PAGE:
Why Don't the Chiefs Pick Up "___________"

John Rieger-USA TODAY Sports

From the FanPosts -Joel

This time of year breeds a lot of excitement from fans. You've seen it in the comments around here and on other sites. If the fans are to be believed, then: Devon Wylie is bound for Canton. Knile Davis will be the 2nd leading rusher in the NFL behind Jamaal Charles. Alex Smith can throw the ball 100 yards. Yeah, we get some ridiculous statements, but we're not alone. Apparently the Raiders are somehow Super Bowl bound now that they've shaken the dead weight of Richard Seymour and Kam Wimbley. The Patriots will win the Super Bowl because they did it 10 years ago and have lost all their best players. Charger fans are still convinced that having four RTs will equal a LT.

It just comes with the territory. Every fan base from the Jags to the 49ers is fired up. But along with that unbridled optimism comes the desire to be even better. And most of us think we have figured out how to do that. So, naturally, you get a lot of people asking why their team doesn't sign X player. And Chiefs Kingdom hasn't been any different. Over the past few weeks and months, there have been calls from the fans to get a number of players. Vonta Leach, Brandon Lloyd, O'Brien Schoffield, Richard Seymour, and many others have all gotten some kind of a voucher from fans here on AP. I myself was calling for us to get Desmond Bishop.

So why haven't the Chiefs been as active in going after players as we, the fans, want them to be? Well, the simple answer is $$$. And the truth is, we don't have any left. See, that's the down side of a team spending all of its cap money. In past years, the Chiefs would have been able to make a play on a guy like Schoffield who certainly would help fill a need. But this year, we spent big early on, so that isn't an least not without cutting another player.

So there is an interesting scenario. Could the Chiefs cut someone to make room on the roster to sign another player? Mardy Gilyard would say yes...and then thank you for bringing up such a painful memory. But who could we cut? Who can we afford to lose that would also open up enough money to be aggressive in the FA market.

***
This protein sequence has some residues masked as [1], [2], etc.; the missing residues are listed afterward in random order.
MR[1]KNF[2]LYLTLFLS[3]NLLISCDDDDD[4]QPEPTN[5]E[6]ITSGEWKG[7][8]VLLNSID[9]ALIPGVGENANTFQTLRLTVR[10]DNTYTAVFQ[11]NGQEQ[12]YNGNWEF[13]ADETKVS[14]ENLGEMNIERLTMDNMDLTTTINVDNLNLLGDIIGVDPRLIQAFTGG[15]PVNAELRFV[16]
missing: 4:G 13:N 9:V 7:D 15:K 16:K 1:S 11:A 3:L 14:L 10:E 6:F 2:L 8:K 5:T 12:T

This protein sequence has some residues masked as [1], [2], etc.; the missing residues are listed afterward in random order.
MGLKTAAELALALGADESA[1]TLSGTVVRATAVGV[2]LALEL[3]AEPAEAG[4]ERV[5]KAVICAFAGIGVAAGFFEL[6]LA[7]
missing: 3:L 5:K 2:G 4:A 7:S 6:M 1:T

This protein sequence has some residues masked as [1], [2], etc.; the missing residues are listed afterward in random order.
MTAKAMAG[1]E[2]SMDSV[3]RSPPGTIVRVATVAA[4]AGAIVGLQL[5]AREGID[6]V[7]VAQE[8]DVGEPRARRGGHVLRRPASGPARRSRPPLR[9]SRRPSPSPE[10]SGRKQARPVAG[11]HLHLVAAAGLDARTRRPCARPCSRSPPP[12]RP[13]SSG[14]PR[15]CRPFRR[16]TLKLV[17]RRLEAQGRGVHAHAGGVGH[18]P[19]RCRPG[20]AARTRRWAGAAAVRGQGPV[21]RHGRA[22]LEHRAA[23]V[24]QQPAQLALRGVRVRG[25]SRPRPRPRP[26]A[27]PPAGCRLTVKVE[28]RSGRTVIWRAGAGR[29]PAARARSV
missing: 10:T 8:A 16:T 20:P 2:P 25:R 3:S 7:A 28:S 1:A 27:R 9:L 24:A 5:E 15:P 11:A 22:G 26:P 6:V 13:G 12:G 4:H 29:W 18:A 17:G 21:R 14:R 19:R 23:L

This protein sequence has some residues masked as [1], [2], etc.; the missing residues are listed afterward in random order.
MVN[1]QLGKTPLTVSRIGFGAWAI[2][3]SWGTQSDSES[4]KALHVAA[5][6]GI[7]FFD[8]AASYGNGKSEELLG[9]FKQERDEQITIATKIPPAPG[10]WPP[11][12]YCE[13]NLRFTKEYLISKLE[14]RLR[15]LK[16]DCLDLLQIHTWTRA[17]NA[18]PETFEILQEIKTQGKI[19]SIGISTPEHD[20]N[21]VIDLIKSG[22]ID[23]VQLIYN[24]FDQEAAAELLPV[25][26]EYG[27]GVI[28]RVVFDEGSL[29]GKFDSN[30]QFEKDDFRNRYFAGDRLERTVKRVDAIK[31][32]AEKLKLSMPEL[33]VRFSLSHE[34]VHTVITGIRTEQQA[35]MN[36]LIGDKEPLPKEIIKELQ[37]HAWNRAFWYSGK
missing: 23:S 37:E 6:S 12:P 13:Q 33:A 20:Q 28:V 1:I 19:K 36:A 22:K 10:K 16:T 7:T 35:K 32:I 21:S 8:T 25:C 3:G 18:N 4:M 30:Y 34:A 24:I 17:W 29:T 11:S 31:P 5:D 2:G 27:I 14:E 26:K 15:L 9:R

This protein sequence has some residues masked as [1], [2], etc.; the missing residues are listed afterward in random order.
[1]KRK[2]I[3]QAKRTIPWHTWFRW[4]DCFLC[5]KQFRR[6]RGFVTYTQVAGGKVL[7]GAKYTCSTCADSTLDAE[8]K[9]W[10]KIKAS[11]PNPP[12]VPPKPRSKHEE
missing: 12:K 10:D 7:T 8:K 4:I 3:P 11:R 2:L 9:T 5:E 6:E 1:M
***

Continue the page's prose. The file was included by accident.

Here is a list of...expendable is too strong a word, so we'll say "less than necessary" players that would open up some valuable cap space: *Dead money in parenthesis

Geoff Schwartz - OG/OT - $700,000 ($70,000)

A quality veteran who provides excellent depth at two different positions, Geoff Schwartz is the definition of a journeyman in the NFL. He will likely play a long career that sees him as a member of 6-8 teams. He's the kind of asset that teams love to have.

Why Cut Him? Well, there isn't a lot of dead money in his contract which makes it easy. On top of that, the Chiefs do have an impressive younger player in Donald Stephenson who has very similar talents. Since Schwartz is likely a depth player on this roster, it's hard to argue that we truly need to keep him around.

Why Keep Him? The effect a guy like Schwartz can have is pretty big. While not likely to be a starter, he is still solid competition at two (maybe three) positions, and can push any of your depth players to improve as well. He creates a competitive spirit that forces everyone on the offensive line to get better.

Verdict? Ultimately, I would probably keep him. Though I might be tempted to cut him loose to go after someone a little more high-profile, the truth is that you need more guys like Schwartz. You've heard the term "all sizzle and no steak"? Well, Schwartz is the opposite. He's all steak and no sizzle. $700,000 for a guy who could legitimately step in as a starter at two different positions is insane value. I think he was originally signed as part of the plan to trade Branden Albert, but I won't be surprised if he's on the roster again next year.

Kendrick Lewis - FS - $1,374,275 ($51,725)

A 5th rd pick from the now infamous "speed draft", Kendrick Lewis catches a lot of heat from Chiefs fans these days. However, when healthy, he has certainly shown an ability to play that center-fielder type of FS role. He has good hands and reads QBs well enough to be a constant threat to step up into the passing lane and take the ball the other way.

Why Cut Him? Lewis doesn't tackle well at all. If a RB gets to Lewis, we all kind of hold our breath praying that someone else gets there in time to make the play. On top of that, cutting Lewis would open up a good deal of money. At this point in free agency, there isn't hardly anyone we couldn't sign for what we'd save by cutting Lewis.

Why Keep Him? The cold hard truth is that he's still the best option we have at FS. Commings was kind of a long shot for the job this year, but his injury just cements that. Abdullah is more of a SS type of player, and we probably don't want to load too much on him in one year. Demps is not a starting caliber FS...just, no. Berry could probably take the job. However, while he would be a VERY GOOD FS, he is already the BEST SS in the league. I'd keep him there. On top of that, when Lewis is healthy (and he should be this year), he is a very good ball hawk. That's something we need on this defense.